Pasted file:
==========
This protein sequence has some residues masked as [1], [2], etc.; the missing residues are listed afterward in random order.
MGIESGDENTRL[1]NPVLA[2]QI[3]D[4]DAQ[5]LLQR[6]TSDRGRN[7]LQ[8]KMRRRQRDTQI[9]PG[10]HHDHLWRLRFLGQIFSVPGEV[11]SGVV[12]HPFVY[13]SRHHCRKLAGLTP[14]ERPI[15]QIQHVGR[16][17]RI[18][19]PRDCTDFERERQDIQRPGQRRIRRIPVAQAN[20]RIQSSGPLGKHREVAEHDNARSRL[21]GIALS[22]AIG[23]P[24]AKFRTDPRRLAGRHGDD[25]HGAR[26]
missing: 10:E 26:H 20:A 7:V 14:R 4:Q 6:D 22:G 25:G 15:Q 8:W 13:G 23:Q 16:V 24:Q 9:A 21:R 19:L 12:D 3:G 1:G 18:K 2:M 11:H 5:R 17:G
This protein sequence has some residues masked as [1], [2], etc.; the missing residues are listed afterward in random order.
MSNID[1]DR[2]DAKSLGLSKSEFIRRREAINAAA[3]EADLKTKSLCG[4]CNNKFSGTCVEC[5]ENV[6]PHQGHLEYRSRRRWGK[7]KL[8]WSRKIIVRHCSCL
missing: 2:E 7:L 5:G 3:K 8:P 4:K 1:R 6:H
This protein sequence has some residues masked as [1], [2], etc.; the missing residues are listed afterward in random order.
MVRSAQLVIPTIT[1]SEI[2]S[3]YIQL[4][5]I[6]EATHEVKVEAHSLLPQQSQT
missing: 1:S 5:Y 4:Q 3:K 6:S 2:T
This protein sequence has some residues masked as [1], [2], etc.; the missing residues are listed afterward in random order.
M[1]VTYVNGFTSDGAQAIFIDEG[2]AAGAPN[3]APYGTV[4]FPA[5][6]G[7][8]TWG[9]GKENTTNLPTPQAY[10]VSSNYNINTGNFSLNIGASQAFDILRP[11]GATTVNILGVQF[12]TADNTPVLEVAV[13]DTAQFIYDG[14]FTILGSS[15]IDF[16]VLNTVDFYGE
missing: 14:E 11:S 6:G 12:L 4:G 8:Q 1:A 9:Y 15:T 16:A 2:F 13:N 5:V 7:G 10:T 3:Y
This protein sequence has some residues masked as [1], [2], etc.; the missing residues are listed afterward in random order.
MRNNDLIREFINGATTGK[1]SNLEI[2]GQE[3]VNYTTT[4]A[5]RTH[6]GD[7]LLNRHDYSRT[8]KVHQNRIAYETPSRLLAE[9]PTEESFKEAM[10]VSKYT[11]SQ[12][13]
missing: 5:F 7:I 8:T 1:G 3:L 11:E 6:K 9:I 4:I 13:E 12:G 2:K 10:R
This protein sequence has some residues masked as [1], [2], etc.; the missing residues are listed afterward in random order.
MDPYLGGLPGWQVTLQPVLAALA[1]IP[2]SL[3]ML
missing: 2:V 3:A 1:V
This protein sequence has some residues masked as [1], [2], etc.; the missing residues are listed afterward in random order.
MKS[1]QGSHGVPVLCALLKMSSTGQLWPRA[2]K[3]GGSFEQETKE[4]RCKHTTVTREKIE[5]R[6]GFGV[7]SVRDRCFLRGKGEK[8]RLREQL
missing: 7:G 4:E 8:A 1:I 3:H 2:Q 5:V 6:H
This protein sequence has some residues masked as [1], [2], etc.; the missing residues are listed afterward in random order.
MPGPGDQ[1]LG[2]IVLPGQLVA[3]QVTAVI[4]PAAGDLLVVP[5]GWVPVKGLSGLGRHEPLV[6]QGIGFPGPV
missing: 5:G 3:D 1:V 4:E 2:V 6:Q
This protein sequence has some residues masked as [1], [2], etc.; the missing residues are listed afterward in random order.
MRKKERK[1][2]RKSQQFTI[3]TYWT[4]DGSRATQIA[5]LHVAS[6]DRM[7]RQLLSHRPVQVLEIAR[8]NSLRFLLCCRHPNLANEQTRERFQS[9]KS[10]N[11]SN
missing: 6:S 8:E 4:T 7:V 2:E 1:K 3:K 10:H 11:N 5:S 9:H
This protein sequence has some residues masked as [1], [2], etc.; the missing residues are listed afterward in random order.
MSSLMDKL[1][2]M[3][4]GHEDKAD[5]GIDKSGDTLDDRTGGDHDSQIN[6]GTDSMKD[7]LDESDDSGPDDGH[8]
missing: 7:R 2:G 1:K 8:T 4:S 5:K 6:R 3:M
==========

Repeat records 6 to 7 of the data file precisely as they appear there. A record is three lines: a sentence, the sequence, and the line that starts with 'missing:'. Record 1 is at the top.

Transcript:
This protein sequence has some residues masked as [1], [2], etc.; the missing residues are listed afterward in random order.
MDPYLGGLPGWQVTLQPVLAALA[1]IP[2]SL[3]ML
missing: 2:V 3:A 1:V
This protein sequence has some residues masked as [1], [2], etc.; the missing residues are listed afterward in random order.
MKS[1]QGSHGVPVLCALLKMSSTGQLWPRA[2]K[3]GGSFEQETKE[4]RCKHTTVTREKIE[5]R[6]GFGV[7]SVRDRCFLRGKGEK[8]RLREQL
missing: 7:G 4:E 8:A 1:I 3:H 2:Q 5:V 6:H